National Kids Cancer Ride

Day 5: It’s not about the bike

Today was a mostly flat roll through the prairies – and finally a glimpse of blue sky after a few days in the smoke.  

Grain elevators and hay bales, old farmhouses and the occasional cow were the visual entertainment for today. 

My mind was on the road and wheels in front of me – but also about how important it is to remember that even though we are cycling across the country, this adventure has very little to do with the actual cycling bit.  

Yes – a cycling event that is not about cycling.  

The why has nothing to do with the kilometres we ride.  

The why has nothing to do with our average speed, or the meters we climb. 

This event is about kids who have and have had cancer. It’s about their parents, siblings, friends, classmates and caregivers.   It’s about raising awareness about the fact that less than 3% of research funding in this country is directed towards children’s cancer programs.  It’s about the fact that in 30 years, 3 drugs have been developed for children and more than 20x that have been developed for adults.  It’s about hope.  It’s about celebrating kids gone too soon, and seeing the hope and potential in the kids who live. It’s about the tragedy of loss, and about the fact that for some people – cancer made them stronger, and created opportunities to grow and help others.  It is about bringing hope to families in the middle of this world of cancer.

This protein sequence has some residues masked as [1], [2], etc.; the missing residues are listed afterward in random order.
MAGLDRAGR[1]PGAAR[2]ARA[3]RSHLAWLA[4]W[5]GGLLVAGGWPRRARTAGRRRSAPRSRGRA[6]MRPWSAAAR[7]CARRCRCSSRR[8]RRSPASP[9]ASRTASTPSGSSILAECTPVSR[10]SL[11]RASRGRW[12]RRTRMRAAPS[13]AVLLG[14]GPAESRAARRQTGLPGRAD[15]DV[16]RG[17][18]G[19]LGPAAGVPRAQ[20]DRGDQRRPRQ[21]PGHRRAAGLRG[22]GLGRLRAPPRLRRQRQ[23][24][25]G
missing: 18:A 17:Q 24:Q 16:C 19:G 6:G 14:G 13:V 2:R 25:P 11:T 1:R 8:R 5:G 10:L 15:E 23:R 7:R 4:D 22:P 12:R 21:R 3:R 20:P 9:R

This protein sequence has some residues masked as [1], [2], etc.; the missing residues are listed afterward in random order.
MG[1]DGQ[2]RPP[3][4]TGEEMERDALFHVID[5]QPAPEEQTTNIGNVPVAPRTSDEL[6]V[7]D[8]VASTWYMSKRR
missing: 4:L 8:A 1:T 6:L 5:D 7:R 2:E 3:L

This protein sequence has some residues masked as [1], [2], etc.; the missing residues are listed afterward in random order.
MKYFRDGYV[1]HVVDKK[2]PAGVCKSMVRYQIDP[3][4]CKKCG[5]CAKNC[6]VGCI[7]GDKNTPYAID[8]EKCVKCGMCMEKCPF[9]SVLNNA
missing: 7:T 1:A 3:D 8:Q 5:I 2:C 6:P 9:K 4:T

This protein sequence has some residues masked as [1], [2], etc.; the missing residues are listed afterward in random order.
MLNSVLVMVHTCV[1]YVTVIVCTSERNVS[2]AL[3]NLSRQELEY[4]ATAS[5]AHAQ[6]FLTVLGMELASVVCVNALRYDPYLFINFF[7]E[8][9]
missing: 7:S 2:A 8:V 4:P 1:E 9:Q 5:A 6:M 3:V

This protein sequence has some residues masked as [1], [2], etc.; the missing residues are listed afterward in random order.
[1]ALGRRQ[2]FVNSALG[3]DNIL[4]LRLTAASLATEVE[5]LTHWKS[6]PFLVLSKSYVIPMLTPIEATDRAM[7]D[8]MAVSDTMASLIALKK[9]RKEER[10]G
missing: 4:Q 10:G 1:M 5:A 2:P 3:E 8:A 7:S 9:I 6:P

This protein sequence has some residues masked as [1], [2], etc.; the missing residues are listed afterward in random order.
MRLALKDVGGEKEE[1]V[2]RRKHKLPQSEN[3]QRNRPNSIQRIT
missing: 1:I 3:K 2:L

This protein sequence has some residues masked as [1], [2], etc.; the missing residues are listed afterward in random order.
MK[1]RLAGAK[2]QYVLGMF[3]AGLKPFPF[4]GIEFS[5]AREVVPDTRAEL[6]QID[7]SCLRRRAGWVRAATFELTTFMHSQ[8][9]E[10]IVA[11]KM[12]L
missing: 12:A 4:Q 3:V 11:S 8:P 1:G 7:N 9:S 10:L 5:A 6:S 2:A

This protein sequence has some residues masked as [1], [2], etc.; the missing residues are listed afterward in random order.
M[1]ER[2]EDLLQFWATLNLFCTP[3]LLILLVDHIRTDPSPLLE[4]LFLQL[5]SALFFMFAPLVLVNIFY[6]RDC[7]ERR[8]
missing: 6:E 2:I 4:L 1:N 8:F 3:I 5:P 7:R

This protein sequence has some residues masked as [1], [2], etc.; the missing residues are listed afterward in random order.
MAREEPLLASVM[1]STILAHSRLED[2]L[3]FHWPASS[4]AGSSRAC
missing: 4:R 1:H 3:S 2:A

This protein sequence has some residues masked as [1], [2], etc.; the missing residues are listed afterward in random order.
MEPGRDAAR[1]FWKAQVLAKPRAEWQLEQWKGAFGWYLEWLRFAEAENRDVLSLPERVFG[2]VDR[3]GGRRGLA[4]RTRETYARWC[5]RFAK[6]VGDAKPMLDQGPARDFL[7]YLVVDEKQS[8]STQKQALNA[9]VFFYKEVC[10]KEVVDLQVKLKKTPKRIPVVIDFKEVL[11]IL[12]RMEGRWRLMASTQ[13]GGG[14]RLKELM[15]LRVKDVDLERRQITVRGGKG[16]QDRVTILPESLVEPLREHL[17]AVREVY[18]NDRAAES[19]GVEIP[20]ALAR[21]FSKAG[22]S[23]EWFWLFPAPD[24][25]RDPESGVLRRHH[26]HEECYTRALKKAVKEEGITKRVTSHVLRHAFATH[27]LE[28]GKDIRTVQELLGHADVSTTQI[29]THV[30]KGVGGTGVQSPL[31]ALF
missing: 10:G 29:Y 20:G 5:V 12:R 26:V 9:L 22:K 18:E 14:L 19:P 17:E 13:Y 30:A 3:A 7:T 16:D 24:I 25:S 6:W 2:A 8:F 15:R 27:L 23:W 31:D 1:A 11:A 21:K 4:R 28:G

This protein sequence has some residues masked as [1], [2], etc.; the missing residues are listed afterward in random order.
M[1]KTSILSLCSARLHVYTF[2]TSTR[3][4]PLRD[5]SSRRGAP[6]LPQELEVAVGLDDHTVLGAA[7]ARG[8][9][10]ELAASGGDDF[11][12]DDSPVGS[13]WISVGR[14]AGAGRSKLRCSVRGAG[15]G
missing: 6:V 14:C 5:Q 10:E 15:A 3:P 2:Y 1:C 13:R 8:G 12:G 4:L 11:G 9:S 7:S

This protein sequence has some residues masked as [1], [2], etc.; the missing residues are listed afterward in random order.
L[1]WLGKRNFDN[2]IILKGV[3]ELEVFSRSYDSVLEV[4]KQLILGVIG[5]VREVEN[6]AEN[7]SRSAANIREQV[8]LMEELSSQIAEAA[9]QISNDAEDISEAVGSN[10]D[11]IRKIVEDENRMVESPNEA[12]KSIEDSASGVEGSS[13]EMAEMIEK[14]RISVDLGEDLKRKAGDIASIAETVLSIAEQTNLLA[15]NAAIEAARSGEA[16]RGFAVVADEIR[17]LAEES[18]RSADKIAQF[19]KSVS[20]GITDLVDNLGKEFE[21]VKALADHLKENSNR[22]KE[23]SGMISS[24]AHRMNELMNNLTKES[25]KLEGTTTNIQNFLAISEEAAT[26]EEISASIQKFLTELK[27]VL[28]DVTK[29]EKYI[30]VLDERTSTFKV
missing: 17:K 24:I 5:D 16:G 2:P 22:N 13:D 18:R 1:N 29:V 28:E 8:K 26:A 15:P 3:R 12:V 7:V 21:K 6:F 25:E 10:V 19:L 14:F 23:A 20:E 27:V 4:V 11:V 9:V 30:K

It’s not about the bike.  

It’s easy to get lost in the symphony of gear changes, chain whirring and wheels spinning and forget about the why.  Where are we going.  What are we doing.  What is next.  How many kilometres to the rest stop.  I need to … where is my …. when do we … 

I think it’s a good thing – on this ride or in life – to know and reflect on  your why.  It makes sure you are focused on the right things.  It’s easy to be distracted by all of the things we “have” to do – we make lists.  We create a schedule.  We get “things” done. 

I know how easy it is to fall into the stupor of routine without thinking about why we do any of these things — at home, at work, in life, and on this ride.  

I thought about my why’s a lot today – two of them are sitting in my RV right now in fact.  A father and a daughter, a parent and a survivor  both representing hope for so many families.  

So yes – I may write about what we saw, where we went, and what we did – but the important part of the day has nothing to do with any of that.  We are a red wave rolling through Canada with one purpose – to tell the story of how cancer affects so many children, and to enlist the help of others to change this story forever.  

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